By this time, the flight was ready to depart. I was the last onto the plane, and we left soon afterwards. Descending into Panama, I enjoyed the view out the window. I suppose I can claim I've been to Central America now! Hm, perhaps not... As I gathered my things, I collected my scattered wits and prepared to do battle. Going through customs was simple, stamp! another page from my passport was gone. Preparing to fight for my flight out of there, I decided to first clean up. Shave, brush, fluff. It may have been a good idea, because my agent turned out to be very attractive and flirtatious. At first, she told me the same thing as the agent in Caracas. "No, all flights are full, you'll have to stay here tonight." No! I put on my best combination of charm and helpless pitifulness, and she ended up finding me a seat somehow. Much better. I thanked her profusely, then turned to face the day.
Hm. It's an hour to Panama city, I have no map, no local currency, and no idea what to do. Plus, I'm exhausted. I suppose I could have found a hotel for a nap but that was too much effort. Instead, I just sat on a wall outside the terminal and admired the green hills. Eventually, my agent came out to smoke and chat, but had to return to work soon afterwards. So I went inside, found a comfortable seat, and here I am, passing the day. Tommy Jeans, Duty Free Shops, and Latin music filling the air. *yawn* This day is going to be hard... *yawn*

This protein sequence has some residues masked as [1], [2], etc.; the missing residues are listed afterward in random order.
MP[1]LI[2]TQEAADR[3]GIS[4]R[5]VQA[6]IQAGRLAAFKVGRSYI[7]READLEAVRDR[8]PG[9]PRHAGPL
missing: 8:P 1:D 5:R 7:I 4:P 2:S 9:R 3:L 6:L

o o o
But the day passed somehow. Long and boring. I was fed up by the time my flight left.
And the magic began. As I was waiting to board, two Yanks with SF accents started chatting in front of me. They were here on a short trip to climb as many of the mountains of Ecuador they could manage. Each had an absolutely massive duffel containing all their mountaineering gear they would need. These two were hard core. But they were staying at a hotel that was number three on my list to call. I decided to take my chances on the place having a room for me and teamed up with them. Our flight landed in Quito, we retrieved our bags, and walked out to face the taxis. We managed $5 with no haggling from one driver. Good enough. Our taxi raced through the dark streets into the center of town.
$17 was very pricey for a room for me, but I wanted comfort tonight. My first night in a bed. Ah, that hot shower felt good! The three of us cleaned up and wandered around some. There was a real positive feel to this city. It felt like a slightly more run-down version of the Mission in SF. But people were friendly, the women were beautiful, the energy was good, and I felt comfortable. Back to my room to watch Spanish videos and settle in for a long sleep... *snore*
Alston Inn US$17/s US$24/D
Email me at nomad3 @ GoneWalkabout.com
©Copyright 1996-2001 Seán Connolly